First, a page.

Texas Mexican Cornbreaded Fish Fry Menu

“Between A.D. 900 and 1500 most, but not all, the Indians living in Texas had developed the distinct culture that Europeans and Americans encountered and would write about.” (David La Vere,The Texas Indians p.26). Their cuisine included various preparations of the fish they caught in the San Antonio, Guadalupe, Pecos, Rio Grande/Bravo and other rivers.  At that time the rivers were not so much borders as oases of food and irrigation,

More to the East, along the coast,(Beaumont, Galveston, Houston, Victoria, Corpus Christi) our Texas Indian ancestors dined on fish that included black drum, redfish, speckled sea trout, croaker, sea catfish, flounder, sheepshead, silver perch and mullet.”(1).

batteredfishfry.jpgThis fried fish method is straightforward and reflects the penchant for coupling the flavors of fish with corn, that elemental grain that was everywhere, even in our creation myths, all the way down to what is today Southern Mexico.

Even though fried fish is part of our TexMex cuisine profile, we all know that throughout the Southern US “Fish Fry” is a strong tradition.  For very good reasons: it goes back hundreds of years AND is deeelicious!

Method:
–Cut 6″ filets of very fresh catfish or grouper (remember that there should be no “fishy,” or other malodor at all!)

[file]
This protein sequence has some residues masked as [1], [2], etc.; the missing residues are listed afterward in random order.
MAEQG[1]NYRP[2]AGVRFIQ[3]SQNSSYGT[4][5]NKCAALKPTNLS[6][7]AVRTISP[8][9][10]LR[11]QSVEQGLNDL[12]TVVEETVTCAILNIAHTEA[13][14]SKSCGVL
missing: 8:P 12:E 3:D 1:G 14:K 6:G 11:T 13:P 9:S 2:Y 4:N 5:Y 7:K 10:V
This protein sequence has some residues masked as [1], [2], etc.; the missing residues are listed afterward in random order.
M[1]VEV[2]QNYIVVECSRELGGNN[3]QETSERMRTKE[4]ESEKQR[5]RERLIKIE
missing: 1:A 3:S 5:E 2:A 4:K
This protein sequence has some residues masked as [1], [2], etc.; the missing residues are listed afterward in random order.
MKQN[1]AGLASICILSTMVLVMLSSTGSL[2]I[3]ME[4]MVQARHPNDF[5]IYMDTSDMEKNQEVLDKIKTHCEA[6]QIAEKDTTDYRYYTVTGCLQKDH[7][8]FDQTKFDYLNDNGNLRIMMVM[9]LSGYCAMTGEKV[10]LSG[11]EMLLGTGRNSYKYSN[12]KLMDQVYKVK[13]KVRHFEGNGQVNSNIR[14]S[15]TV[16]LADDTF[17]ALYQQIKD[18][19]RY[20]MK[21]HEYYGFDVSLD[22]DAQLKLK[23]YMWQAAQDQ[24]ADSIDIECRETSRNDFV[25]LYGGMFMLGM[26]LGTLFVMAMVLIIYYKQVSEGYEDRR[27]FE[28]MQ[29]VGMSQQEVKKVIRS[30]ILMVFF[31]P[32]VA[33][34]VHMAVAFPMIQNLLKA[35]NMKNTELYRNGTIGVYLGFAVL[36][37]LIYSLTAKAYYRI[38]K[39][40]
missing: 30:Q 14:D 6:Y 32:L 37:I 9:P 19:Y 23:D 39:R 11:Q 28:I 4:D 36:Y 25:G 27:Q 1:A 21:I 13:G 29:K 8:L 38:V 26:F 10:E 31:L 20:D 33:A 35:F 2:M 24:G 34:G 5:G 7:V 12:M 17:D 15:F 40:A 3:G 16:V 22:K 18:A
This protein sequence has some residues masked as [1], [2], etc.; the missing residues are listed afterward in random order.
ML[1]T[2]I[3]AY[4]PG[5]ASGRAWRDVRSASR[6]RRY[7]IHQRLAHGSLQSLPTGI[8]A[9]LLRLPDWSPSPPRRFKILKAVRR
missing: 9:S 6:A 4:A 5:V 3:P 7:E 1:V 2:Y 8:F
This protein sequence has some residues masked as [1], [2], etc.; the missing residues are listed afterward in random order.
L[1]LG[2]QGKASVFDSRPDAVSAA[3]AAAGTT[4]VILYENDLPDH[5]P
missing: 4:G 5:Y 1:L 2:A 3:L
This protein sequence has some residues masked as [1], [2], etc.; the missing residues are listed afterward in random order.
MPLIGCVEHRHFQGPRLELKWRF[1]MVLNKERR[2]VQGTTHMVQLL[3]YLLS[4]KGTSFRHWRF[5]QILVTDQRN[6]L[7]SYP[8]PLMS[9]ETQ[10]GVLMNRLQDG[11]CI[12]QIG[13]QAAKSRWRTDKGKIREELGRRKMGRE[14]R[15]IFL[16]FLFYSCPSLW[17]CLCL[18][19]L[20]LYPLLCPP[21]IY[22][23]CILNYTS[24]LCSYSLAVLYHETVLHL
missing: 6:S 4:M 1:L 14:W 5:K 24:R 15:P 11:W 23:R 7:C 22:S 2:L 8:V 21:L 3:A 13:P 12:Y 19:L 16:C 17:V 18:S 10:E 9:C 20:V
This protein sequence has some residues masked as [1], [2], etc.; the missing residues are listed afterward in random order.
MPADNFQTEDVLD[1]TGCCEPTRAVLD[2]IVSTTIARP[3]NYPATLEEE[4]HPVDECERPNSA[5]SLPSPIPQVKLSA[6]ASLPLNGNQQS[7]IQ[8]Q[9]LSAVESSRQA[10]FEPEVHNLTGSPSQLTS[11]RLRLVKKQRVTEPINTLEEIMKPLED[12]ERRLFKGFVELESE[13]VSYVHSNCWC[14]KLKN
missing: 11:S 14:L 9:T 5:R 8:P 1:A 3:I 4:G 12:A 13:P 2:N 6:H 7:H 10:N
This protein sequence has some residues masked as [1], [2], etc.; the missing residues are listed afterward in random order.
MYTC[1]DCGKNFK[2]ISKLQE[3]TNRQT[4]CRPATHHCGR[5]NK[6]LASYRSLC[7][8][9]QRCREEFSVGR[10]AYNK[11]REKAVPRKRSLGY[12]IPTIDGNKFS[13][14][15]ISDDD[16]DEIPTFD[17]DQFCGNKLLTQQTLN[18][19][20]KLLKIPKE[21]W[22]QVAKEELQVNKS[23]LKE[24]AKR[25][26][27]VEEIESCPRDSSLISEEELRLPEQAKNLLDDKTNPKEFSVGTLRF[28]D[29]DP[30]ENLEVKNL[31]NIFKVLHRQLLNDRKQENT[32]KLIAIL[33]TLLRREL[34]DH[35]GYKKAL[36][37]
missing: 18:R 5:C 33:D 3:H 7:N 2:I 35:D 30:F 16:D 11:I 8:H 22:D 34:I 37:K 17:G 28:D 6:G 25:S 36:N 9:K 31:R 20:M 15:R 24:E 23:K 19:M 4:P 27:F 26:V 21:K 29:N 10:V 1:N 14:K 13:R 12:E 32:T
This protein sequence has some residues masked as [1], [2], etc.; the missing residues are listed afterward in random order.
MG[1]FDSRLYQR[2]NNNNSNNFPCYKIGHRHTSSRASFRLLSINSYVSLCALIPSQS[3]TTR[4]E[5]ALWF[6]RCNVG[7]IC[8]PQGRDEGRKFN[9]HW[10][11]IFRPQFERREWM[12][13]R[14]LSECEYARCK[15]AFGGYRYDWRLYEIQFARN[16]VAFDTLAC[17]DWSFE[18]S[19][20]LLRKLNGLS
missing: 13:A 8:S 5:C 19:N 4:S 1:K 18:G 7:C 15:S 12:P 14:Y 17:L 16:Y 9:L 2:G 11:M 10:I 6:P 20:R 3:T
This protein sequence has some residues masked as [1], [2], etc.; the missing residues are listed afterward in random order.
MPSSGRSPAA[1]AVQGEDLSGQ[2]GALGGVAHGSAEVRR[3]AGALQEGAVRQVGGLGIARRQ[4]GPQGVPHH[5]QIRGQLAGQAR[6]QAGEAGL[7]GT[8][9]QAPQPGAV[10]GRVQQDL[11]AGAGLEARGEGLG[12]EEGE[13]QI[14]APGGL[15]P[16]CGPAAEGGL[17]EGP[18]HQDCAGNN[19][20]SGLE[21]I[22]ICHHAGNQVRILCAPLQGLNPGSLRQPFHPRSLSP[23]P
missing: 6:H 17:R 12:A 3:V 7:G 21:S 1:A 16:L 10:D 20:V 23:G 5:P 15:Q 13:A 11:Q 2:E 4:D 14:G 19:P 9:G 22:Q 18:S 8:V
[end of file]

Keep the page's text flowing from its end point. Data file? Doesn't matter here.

–dry the filets and season with salt and pepper
–dredge in wheat flour and shake off excess
–dip in a bowl of well beaten eggs, to which you’ve added just a little water. (1 teaspoon per egg) THEN immediately
–place in a bowl of corn meal.  Make sure the corn meal covers all the surfaces of the filet.  You can hold the filets in the cornmeal until you are ready to fry them.
–in a deep-fryer or deep saucepan pour enough canola oil so that the filets (2 or 3 at a time depending on the size of the pan) can be submerged.
–When the oil is at 350

degrees Fahrenheit, place the filets in the oil and fry until the fish is golden brown.  Remove with a slotted spoon (or basket) and place in rack for  holding until served. I suggest you serve it with a green vegetable, maybe snap peas, and slices of lemon.

RioGrandeRiver.gifMayonnaise Sauce: makes one cup (I love this remoulade sauce. The French arrived in Texas in 1600’s)
–combine the following ingredients in a bowl and let the flavors blend for about an hour:
7 fl oz mayonnaise
1/2 oz finely chopped capers
1 Tbspn finely chopped chives
1 Tbspn finely chopped tarragon
1/2 Tbspn Dijon Mustard
Dash of Worcestershire sauce
Dash of Tabasco sauce
salt to taste.

Iceberg Salad with Herbed Onion-Radish Melange
: serves four
Vinaigrette:  In a bowl whisk together until an emulsion forms:
3 fl oz extra virgin olive oil
1 fl oz red wine vinegar
1/2 Tbsp finely minced oregano
1 teaspoon finely minced sage
1 teaspoon finely minced thyme
1/8 tspn salt
Melange:
4 radishes, cut into quarters or sixths if large
1 green onion, thinly sliced
1/8 small red onion, thinly sliced
2 Tbspn flat leaf parsley, coarsely chopped
Place the melange in a bowl and add the vinaigrette.  Chill for 30 to 60 minutes.
Salad:
Slice half a head of iceberg lettuce into 1/4″strips.  Arrange in circular fashion in plates.  Spoon the marinated melange on top and serve with the fish and sauce.
This TexMex Fish Fry Menu is great for Sunday dinner!

1.  David La Vere, The Texas Indians, Texas A & M University Press, College Station, 2004.

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